Research, bibliometrics and Bradford’s Law

Bradford’s Law, as explained by the Weekly Peedja, estimates the “exponentially diminishing returns of extending a search for references in science journals”. It suggests that articles published in scientific journals follow, more or less, a Pareto distribution. As with all power laws, this means that a small number of articles are responsible for the vast majority of citations. This is still taken to be that which underlies modern bibliometric and citation software such as Thomson Reuters’s InCites, though of course there are alternative approaches being developed, such as AltMetrics. The question I wish to ask is whether Bradford’s Law is any longer sufficient in a world of so-called “big data”. I have read that we apparently do not have a “good explanation” for why Bradford’s Law “works”, but I would suggest that we have a sufficient explanation which isn’t necessarily exhaustive. That is simply the fact that our attention is finite, given that we cannot read everything, nor forever. Our reading is intentional, goal directed, and so we want to read with maximum efficiency. If we are working on a particular area of research, it behoves us to engage or at least be familiar with what the majority of people are reading and working on.  Continue reading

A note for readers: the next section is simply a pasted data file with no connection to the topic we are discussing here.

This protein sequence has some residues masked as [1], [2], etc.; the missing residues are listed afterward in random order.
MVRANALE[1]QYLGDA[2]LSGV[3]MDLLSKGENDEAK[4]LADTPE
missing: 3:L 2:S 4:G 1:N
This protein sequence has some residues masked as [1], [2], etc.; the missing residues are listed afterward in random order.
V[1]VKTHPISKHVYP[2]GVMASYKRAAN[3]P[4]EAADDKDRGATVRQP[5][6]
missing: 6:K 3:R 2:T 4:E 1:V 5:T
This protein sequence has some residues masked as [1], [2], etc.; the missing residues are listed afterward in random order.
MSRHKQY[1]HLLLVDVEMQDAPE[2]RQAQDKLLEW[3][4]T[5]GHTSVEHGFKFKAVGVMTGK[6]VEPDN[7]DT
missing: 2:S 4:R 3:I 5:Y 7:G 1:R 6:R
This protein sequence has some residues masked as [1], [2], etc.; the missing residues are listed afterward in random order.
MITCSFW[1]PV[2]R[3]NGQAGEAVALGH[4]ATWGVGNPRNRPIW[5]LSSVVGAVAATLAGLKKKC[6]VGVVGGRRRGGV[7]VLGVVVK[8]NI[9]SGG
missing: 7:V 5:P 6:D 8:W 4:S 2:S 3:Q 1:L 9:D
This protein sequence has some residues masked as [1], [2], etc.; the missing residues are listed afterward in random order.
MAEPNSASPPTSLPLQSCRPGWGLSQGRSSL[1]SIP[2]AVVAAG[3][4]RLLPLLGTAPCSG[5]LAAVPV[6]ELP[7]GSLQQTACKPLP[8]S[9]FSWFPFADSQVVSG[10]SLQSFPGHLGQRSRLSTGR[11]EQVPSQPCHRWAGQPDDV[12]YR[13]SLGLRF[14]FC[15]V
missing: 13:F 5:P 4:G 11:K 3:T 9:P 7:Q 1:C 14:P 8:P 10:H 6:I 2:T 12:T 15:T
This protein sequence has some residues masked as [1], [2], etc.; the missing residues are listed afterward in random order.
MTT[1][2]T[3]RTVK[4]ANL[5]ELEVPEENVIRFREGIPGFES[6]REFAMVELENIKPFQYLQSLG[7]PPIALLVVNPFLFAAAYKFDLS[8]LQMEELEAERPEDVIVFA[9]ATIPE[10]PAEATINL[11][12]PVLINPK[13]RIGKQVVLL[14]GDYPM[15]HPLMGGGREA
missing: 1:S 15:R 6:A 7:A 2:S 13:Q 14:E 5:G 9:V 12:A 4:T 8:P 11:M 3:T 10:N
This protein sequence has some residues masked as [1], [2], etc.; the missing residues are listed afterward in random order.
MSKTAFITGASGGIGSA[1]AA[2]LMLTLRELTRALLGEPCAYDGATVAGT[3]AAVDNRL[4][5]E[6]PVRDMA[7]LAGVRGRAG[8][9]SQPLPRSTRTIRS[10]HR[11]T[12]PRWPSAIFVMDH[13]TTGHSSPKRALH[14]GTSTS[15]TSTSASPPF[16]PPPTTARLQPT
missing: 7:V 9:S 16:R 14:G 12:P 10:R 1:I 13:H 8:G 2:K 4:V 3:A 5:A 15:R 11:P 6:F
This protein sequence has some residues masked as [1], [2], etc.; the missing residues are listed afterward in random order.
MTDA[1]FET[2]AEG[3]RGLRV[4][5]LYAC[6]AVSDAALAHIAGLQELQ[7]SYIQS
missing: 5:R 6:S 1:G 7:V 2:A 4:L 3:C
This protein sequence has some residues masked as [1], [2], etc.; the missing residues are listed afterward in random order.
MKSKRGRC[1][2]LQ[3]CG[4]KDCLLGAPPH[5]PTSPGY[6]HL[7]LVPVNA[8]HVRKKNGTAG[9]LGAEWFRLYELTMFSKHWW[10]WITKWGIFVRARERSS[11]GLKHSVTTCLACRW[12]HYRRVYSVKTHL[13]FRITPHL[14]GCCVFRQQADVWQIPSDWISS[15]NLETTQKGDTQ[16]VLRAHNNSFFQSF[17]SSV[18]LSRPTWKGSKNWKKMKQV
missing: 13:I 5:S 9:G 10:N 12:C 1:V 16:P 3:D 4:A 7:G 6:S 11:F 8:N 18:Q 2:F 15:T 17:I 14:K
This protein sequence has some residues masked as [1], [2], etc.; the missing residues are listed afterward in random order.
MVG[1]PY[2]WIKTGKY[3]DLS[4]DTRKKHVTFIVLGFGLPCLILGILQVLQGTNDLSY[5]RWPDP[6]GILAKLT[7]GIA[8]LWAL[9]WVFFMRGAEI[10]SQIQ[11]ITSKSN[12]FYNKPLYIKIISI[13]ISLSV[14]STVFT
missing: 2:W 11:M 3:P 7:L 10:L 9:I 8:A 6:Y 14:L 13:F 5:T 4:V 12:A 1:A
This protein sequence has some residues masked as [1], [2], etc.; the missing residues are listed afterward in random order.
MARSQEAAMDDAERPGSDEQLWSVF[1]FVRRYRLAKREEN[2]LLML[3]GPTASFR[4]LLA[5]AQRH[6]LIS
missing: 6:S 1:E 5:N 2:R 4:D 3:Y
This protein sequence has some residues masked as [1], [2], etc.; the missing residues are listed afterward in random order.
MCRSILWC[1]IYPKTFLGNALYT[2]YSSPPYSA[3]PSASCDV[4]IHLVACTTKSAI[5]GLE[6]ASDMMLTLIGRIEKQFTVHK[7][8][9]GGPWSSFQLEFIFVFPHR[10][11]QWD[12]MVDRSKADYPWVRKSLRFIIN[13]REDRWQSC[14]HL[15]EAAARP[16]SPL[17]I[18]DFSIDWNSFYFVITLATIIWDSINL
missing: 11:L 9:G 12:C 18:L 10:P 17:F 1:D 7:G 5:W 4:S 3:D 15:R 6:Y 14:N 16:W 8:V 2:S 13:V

Networks and philosophical style

Does a new subject in philosophy lead to a new style in philosophy? Sometimes it does, because it causes us to drop previous disputes, or to take up preoccupations. This is the content however, as contrasted with its expression. How does new content lead to a new style, and is this only of interest in terms of aesthetics or rhetoric? Does a different style of philosophy imply new thought?

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